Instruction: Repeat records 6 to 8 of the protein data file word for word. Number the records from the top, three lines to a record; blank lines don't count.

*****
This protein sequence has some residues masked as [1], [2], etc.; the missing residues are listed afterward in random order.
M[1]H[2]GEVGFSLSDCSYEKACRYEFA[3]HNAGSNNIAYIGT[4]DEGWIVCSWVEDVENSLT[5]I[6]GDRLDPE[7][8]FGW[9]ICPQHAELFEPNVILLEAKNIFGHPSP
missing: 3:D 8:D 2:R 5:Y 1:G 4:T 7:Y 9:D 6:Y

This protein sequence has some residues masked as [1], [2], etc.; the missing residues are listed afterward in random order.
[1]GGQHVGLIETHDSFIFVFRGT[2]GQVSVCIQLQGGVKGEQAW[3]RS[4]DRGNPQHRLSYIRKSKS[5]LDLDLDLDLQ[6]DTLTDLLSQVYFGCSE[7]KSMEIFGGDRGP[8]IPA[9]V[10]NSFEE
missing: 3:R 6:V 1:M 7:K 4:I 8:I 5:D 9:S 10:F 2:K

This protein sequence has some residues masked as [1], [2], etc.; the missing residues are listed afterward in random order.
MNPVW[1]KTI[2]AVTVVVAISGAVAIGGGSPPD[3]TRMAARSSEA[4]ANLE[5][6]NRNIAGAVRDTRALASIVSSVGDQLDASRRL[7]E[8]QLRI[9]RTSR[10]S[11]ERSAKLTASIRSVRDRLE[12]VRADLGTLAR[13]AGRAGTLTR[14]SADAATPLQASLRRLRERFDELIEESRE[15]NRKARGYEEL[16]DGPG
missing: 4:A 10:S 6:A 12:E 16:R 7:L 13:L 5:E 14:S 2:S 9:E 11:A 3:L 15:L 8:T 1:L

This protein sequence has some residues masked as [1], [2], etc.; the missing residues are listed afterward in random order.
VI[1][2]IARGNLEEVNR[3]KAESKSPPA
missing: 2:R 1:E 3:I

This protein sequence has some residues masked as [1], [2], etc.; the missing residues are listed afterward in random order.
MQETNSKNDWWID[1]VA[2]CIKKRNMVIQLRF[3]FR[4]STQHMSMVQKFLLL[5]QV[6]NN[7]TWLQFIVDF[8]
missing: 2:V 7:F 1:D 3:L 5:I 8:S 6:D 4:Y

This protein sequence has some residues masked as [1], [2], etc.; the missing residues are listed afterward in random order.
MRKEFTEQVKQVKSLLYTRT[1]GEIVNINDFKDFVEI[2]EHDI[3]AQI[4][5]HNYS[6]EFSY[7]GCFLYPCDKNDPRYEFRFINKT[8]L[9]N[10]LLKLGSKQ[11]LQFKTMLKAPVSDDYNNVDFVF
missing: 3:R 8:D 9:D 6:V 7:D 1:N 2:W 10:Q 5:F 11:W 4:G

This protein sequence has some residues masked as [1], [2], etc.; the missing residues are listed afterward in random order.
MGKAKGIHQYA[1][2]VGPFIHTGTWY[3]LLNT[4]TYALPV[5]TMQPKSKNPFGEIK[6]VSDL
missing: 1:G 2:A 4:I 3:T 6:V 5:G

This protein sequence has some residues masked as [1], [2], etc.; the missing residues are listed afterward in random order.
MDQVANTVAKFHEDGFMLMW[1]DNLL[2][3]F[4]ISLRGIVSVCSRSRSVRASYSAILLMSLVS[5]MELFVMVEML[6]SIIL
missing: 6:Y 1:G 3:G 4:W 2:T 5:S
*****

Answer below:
This protein sequence has some residues masked as [1], [2], etc.; the missing residues are listed afterward in random order.
MRKEFTEQVKQVKSLLYTRT[1]GEIVNINDFKDFVEI[2]EHDI[3]AQI[4][5]HNYS[6]EFSY[7]GCFLYPCDKNDPRYEFRFINKT[8]L[9]N[10]LLKLGSKQ[11]LQFKTMLKAPVSDDYNNVDFVF
missing: 3:R 8:D 9:D 6:V 7:D 1:N 2:W 10:Q 5:F 11:W 4:G

This protein sequence has some residues masked as [1], [2], etc.; the missing residues are listed afterward in random order.
MGKAKGIHQYA[1][2]VGPFIHTGTWY[3]LLNT[4]TYALPV[5]TMQPKSKNPFGEIK[6]VSDL
missing: 1:G 2:A 4:I 3:T 6:V 5:G

This protein sequence has some residues masked as [1], [2], etc.; the missing residues are listed afterward in random order.
MDQVANTVAKFHEDGFMLMW[1]DNLL[2][3]F[4]ISLRGIVSVCSRSRSVRASYSAILLMSLVS[5]MELFVMVEML[6]SIIL
missing: 6:Y 1:G 3:G 4:W 2:T 5:S